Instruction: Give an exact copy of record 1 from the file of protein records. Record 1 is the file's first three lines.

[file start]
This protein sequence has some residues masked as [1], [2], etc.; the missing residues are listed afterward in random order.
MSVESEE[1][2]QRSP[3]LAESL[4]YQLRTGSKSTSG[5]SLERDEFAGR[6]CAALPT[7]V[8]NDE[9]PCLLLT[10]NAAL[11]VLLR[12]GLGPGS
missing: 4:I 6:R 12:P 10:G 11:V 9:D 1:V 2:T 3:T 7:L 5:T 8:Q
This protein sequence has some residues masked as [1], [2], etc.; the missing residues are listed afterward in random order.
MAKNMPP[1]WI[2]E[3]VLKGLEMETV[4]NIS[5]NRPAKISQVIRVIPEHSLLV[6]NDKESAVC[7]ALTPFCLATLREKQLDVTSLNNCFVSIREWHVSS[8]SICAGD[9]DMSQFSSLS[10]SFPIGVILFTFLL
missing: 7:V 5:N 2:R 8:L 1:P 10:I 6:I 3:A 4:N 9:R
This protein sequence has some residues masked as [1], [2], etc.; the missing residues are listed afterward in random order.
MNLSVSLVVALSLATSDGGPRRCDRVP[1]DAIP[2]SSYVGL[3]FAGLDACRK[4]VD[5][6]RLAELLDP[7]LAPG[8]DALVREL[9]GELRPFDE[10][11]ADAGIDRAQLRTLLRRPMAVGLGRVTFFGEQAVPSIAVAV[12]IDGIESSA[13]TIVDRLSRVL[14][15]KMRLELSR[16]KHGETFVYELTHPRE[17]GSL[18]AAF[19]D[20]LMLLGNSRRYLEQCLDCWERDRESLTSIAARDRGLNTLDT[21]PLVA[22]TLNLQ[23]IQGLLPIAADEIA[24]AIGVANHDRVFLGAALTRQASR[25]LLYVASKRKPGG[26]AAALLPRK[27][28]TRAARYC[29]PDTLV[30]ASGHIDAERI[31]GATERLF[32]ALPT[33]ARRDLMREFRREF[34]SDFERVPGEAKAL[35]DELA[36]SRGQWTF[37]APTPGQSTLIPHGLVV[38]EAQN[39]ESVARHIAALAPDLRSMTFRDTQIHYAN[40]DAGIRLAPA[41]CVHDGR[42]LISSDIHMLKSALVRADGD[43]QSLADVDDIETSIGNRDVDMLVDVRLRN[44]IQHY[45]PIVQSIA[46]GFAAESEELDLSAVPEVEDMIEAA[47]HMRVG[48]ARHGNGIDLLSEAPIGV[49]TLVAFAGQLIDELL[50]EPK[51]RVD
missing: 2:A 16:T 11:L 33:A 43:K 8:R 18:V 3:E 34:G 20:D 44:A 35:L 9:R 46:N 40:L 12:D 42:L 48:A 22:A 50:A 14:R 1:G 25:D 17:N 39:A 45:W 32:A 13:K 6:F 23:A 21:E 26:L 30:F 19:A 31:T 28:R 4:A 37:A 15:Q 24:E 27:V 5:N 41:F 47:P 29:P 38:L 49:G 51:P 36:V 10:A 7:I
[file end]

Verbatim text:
This protein sequence has some residues masked as [1], [2], etc.; the missing residues are listed afterward in random order.
MSVESEE[1][2]QRSP[3]LAESL[4]YQLRTGSKSTSG[5]SLERDEFAGR[6]CAALPT[7]V[8]NDE[9]PCLLLT[10]NAAL[11]VLLR[12]GLGPGS
missing: 4:I 6:R 12:P 10:G 11:V 9:D 1:V 2:T 3:T 7:L 5:T 8:Q